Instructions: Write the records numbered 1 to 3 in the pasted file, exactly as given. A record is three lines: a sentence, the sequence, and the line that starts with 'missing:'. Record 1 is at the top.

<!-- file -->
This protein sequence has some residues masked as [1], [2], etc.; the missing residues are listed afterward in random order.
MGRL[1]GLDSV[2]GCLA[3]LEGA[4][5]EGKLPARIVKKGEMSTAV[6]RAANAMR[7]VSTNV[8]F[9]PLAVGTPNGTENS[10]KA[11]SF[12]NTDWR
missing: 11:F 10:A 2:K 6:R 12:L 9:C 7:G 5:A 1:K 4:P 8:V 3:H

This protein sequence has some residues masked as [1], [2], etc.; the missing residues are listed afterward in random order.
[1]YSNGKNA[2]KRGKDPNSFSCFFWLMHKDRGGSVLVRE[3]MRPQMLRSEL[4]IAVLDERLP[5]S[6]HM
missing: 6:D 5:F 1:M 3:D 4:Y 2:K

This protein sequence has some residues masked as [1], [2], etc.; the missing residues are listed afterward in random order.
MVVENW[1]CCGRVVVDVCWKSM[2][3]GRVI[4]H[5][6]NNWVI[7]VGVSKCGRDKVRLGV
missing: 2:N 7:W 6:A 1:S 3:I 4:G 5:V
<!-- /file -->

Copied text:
This protein sequence has some residues masked as [1], [2], etc.; the missing residues are listed afterward in random order.
MGRL[1]GLDSV[2]GCLA[3]LEGA[4][5]EGKLPARIVKKGEMSTAV[6]RAANAMR[7]VSTNV[8]F[9]PLAVGTPNGTENS[10]KA[11]SF[12]NTDWR
missing: 11:F 10:A 2:K 6:R 12:L 9:C 7:G 5:A 1:K 4:P 8:V 3:H

This protein sequence has some residues masked as [1], [2], etc.; the missing residues are listed afterward in random order.
[1]YSNGKNA[2]KRGKDPNSFSCFFWLMHKDRGGSVLVRE[3]MRPQMLRSEL[4]IAVLDERLP[5]S[6]HM
missing: 6:D 5:F 1:M 3:D 4:Y 2:K

This protein sequence has some residues masked as [1], [2], etc.; the missing residues are listed afterward in random order.
MVVENW[1]CCGRVVVDVCWKSM[2][3]GRVI[4]H[5][6]NNWVI[7]VGVSKCGRDKVRLGV
missing: 2:N 7:W 6:A 1:S 3:I 4:G 5:V